Sebas, who started at 99X as an intern and worked under several morning shows there including Demery’s brief stint, stuck around when the station became Rock 100.5 and worked with the Regular Guys for many years. He is best known for getting funny audio at conventions, sporting events and concerts and continues to do that for the Woody Show.
“The chemistry is the show’s biggest strength,” Sebas said. “Woody has basically hired his friends and because of that, there is a lot of comfort and vulnerability among the show members.” Indeed, the show sounds very conversational and comfortable, with minimal shtick.
Fife, 39, began as a jock at a Pittsburgh station at age 17 where his name “Woody” in 1995 came semi-arbitrarily from watching a promo for “Money Train” starring Woody Harrelson. He later went to Portland, St. Louis, then New York at K-Rock in the evening in the early 2000s. That was home of Stern at the time.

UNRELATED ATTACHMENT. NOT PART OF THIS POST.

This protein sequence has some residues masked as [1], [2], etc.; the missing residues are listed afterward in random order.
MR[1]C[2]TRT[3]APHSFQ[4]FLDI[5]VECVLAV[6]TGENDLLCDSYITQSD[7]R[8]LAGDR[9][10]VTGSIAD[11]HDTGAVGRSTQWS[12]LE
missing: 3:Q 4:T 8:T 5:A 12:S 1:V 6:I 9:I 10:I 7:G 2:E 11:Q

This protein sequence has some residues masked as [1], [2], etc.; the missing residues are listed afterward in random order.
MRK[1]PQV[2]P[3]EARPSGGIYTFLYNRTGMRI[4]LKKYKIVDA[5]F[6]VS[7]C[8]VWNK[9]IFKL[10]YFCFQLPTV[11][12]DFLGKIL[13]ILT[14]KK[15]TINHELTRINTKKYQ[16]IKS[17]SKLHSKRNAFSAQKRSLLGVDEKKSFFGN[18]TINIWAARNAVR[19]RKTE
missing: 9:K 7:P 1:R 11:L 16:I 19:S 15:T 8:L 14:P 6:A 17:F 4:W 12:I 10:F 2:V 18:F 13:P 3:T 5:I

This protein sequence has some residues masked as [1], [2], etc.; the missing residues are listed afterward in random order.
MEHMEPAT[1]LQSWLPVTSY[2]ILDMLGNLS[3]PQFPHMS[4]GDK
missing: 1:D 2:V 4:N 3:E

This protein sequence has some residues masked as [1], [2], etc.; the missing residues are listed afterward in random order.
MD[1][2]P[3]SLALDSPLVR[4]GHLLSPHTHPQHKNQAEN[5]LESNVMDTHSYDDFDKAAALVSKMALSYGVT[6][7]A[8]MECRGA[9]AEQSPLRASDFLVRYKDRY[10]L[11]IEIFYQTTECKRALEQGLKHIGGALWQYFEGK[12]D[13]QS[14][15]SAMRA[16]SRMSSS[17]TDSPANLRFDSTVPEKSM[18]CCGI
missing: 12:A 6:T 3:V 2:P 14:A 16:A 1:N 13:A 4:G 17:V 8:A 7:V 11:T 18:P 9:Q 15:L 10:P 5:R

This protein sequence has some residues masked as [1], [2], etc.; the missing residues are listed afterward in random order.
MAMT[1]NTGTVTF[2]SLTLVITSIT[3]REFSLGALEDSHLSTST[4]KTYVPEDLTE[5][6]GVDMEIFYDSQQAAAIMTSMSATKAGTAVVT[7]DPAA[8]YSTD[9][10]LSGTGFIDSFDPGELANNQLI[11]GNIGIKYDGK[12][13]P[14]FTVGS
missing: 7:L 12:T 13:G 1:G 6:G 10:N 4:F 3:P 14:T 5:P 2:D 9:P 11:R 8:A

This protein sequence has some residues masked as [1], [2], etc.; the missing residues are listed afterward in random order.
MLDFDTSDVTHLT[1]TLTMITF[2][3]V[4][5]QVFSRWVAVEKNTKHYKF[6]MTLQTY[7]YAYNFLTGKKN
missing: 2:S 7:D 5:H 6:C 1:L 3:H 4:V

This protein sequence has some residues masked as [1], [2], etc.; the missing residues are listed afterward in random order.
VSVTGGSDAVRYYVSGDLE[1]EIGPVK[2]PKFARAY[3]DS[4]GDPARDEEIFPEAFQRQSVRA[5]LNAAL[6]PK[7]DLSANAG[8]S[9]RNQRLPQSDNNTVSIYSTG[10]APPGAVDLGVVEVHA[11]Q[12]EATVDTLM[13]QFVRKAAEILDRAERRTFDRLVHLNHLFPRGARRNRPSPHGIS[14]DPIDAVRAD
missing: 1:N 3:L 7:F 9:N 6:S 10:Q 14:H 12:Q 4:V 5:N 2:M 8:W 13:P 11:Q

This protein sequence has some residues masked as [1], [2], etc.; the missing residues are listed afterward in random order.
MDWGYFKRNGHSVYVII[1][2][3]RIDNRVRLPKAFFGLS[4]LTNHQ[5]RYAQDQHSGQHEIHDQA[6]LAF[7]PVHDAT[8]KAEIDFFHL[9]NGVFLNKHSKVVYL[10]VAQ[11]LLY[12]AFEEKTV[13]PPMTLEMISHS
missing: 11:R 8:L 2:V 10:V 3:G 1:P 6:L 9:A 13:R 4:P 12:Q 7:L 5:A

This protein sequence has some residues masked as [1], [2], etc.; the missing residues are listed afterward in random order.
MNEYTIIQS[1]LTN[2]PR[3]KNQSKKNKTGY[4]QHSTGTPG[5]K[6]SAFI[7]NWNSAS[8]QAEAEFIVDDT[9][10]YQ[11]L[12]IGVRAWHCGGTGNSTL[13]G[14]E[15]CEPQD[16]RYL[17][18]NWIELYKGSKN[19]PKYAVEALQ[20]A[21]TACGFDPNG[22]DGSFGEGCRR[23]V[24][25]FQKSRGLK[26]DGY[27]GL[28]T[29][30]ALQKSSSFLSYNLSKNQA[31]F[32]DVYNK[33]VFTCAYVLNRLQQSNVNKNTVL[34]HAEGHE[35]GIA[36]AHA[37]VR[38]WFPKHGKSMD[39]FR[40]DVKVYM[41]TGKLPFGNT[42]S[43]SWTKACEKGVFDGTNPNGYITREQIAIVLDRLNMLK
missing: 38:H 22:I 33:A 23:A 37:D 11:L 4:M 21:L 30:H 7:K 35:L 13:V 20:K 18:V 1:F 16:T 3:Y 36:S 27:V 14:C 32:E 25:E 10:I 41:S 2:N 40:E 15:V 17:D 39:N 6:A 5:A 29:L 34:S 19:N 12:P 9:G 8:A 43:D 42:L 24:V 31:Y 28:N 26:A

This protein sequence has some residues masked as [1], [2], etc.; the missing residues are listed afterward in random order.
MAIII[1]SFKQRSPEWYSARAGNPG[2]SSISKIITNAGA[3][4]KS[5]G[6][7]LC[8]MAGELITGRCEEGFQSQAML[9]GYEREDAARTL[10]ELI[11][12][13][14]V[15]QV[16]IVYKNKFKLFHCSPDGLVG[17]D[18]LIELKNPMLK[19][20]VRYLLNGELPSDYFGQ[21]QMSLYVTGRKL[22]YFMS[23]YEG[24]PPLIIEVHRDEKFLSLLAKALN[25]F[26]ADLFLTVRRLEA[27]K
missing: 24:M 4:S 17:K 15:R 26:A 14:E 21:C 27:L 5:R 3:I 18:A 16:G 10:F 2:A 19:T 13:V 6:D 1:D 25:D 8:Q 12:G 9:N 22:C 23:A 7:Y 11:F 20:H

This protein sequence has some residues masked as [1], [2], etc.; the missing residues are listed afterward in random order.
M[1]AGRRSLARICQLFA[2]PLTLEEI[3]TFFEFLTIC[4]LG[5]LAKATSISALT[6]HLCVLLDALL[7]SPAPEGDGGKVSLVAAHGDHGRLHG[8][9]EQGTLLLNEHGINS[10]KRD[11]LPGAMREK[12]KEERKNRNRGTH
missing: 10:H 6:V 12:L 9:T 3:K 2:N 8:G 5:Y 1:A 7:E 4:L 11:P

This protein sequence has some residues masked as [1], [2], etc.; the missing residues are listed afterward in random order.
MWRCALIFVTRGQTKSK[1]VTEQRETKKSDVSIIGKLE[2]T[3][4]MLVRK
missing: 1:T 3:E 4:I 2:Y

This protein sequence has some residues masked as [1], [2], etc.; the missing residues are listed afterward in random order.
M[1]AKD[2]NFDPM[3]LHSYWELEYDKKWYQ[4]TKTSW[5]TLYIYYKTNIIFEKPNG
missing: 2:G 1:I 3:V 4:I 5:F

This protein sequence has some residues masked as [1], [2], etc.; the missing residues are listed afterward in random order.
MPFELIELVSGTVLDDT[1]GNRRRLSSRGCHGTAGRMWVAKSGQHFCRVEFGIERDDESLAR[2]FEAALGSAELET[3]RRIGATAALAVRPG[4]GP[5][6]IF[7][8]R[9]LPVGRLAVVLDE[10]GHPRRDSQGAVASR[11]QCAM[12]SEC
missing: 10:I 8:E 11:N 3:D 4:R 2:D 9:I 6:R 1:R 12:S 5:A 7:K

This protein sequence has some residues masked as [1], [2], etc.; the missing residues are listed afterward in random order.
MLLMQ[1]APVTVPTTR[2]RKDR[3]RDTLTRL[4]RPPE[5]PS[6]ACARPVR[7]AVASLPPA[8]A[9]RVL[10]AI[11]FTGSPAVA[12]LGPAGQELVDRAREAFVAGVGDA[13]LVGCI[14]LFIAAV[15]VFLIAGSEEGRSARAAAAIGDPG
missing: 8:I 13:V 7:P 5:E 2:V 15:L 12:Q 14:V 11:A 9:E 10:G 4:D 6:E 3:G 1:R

Fife even got on air on Stern a few times when he lobbied to have a water cooler but the general manager refused due to budgets. “I grew up idolizing the guy,” Fife said. “I am literally a few feet away from him in his studio making him laugh. I’m in a trance, a zone.”
He was 23. He had reached his dream of working at a New York station. But what did he want to do next? Fortunately, his former boss in St. Louis Tommy Mattern offered him a gig in the afternoons. Fife jumped on it since Mattern let him do a “show,” as opposed to just filling in space between songs.
Fife said Mattern left him alone and he just made it up as he went along. Fortunately, listeners like what he did and he quickly built insanely good ratings. “The goal every day was to just have fun,” Fife said. “We talked about whatever was going on making jokes.”
He realized that both ratings and revenues matter. If he develops a loyal audience that is willing to listen to him when he endorses something, he can solidify job security. (In Atlanta, the Kimmer is well known for his endorsement acumen.) So he only endorses things he actually likes. For him, it’s about integrity.
After St. Louis, he went to Chicago, then San Francisco with Demery before moving to Los Angeles.